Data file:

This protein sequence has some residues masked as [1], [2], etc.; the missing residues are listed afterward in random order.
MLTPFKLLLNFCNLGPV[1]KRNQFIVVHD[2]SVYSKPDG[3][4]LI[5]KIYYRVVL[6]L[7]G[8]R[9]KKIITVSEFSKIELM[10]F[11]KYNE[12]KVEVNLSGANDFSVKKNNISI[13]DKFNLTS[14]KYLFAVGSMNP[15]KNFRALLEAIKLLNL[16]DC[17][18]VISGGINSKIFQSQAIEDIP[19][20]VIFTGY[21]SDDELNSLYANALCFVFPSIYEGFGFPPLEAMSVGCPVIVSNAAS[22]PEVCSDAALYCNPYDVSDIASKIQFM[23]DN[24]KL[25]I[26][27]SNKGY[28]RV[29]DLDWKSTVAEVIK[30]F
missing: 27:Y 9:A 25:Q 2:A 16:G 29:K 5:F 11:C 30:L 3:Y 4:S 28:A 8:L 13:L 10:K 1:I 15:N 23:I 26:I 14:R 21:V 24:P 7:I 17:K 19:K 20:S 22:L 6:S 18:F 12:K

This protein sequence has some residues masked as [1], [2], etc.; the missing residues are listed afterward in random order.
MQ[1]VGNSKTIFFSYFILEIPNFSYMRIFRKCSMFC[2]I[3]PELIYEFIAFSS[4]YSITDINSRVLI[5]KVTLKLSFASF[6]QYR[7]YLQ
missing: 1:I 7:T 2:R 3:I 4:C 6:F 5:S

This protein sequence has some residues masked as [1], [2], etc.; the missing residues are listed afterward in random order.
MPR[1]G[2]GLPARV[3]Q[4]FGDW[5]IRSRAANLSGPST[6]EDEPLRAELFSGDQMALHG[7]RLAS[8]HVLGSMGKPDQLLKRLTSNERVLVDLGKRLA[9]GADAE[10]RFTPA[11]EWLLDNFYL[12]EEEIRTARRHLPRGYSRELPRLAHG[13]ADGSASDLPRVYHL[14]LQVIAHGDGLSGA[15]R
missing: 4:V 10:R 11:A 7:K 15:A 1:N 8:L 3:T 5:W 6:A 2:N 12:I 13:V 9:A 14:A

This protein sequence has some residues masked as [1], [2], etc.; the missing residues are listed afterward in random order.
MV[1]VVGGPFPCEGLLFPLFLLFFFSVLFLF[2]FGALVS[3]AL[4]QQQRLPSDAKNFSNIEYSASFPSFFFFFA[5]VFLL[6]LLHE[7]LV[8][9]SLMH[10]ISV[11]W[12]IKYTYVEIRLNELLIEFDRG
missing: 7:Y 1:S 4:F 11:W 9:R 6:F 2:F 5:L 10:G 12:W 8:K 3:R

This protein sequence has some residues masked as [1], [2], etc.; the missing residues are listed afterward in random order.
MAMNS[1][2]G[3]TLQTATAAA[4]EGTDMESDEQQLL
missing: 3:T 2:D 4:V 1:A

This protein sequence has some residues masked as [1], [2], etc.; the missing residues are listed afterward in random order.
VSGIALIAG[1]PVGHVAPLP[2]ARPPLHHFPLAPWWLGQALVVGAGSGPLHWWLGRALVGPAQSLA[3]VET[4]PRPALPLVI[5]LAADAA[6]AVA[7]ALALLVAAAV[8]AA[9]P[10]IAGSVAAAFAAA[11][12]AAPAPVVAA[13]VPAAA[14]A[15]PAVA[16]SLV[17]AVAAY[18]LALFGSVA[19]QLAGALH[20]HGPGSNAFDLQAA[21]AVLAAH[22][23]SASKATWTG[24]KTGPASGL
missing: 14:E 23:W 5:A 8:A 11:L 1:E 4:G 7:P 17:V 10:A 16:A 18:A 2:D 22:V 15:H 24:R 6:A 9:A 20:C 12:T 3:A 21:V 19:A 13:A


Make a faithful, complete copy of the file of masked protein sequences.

This protein sequence has some residues masked as [1], [2], etc.; the missing residues are listed afterward in random order.
MLTPFKLLLNFCNLGPV[1]KRNQFIVVHD[2]SVYSKPDG[3][4]LI[5]KIYYRVVL[6]L[7]G[8]R[9]KKIITVSEFSKIELM[10]F[11]KYNE[12]KVEVNLSGANDFSVKKNNISI[13]DKFNLTS[14]KYLFAVGSMNP[15]KNFRALLEAIKLLNL[16]DC[17][18]VISGGINSKIFQSQAIEDIP[19][20]VIFTGY[21]SDDELNSLYANALCFVFPSIYEGFGFPPLEAMSVGCPVIVSNAAS[22]PEVCSDAALYCNPYDVSDIASKIQFM[23]DN[24]KL[25]I[26][27]SNKGY[28]RV[29]DLDWKSTVAEVIK[30]F
missing: 27:Y 9:A 25:Q 2:A 16:G 29:K 5:F 11:C 30:L 3:Y 4:S 28:A 8:L 13:L 10:K 1:I 15:N 23:I 26:I 14:R 21:V 24:P 7:I 17:K 19:K 20:S 22:L 6:S 18:F 12:K

This protein sequence has some residues masked as [1], [2], etc.; the missing residues are listed afterward in random order.
MQ[1]VGNSKTIFFSYFILEIPNFSYMRIFRKCSMFC[2]I[3]PELIYEFIAFSS[4]YSITDINSRVLI[5]KVTLKLSFASF[6]QYR[7]YLQ
missing: 1:I 7:T 2:R 3:I 4:C 6:F 5:S

This protein sequence has some residues masked as [1], [2], etc.; the missing residues are listed afterward in random order.
MPR[1]G[2]GLPARV[3]Q[4]FGDW[5]IRSRAANLSGPST[6]EDEPLRAELFSGDQMALHG[7]RLAS[8]HVLGSMGKPDQLLKRLTSNERVLVDLGKRLA[9]GADAE[10]RFTPA[11]EWLLDNFYL[12]EEEIRTARRHLPRGYSRELPRLAHG[13]ADGSASDLPRVYHL[14]LQVIAHGDGLSGA[15]R
missing: 4:V 10:R 11:A 7:K 15:A 1:N 8:L 3:T 5:W 6:A 2:N 12:I 13:V 9:A 14:A

This protein sequence has some residues masked as [1], [2], etc.; the missing residues are listed afterward in random order.
MV[1]VVGGPFPCEGLLFPLFLLFFFSVLFLF[2]FGALVS[3]AL[4]QQQRLPSDAKNFSNIEYSASFPSFFFFFA[5]VFLL[6]LLHE[7]LV[8][9]SLMH[10]ISV[11]W[12]IKYTYVEIRLNELLIEFDRG
missing: 7:Y 1:S 4:F 11:W 9:R 6:F 2:F 5:L 10:G 12:W 8:K 3:R

This protein sequence has some residues masked as [1], [2], etc.; the missing residues are listed afterward in random order.
MAMNS[1][2]G[3]TLQTATAAA[4]EGTDMESDEQQLL
missing: 3:T 2:D 4:V 1:A

This protein sequence has some residues masked as [1], [2], etc.; the missing residues are listed afterward in random order.
VSGIALIAG[1]PVGHVAPLP[2]ARPPLHHFPLAPWWLGQALVVGAGSGPLHWWLGRALVGPAQSLA[3]VET[4]PRPALPLVI[5]LAADAA[6]AVA[7]ALALLVAAAV[8]AA[9]P[10]IAGSVAAAFAAA[11][12]AAPAPVVAA[13]VPAAA[14]A[15]PAVA[16]SLV[17]AVAAY[18]LALFGSVA[19]QLAGALH[20]HGPGSNAFDLQAA[21]AVLAAH[22][23]SASKATWTG[24]KTGPASGL
missing: 14:E 23:W 5:A 8:A 11:L 1:E 4:G 7:P 17:V 10:A 16:A 18:A 2:D 22:V 15:H 24:R 6:A 9:A 20:C 12:T 3:A 21:V 19:A 13:A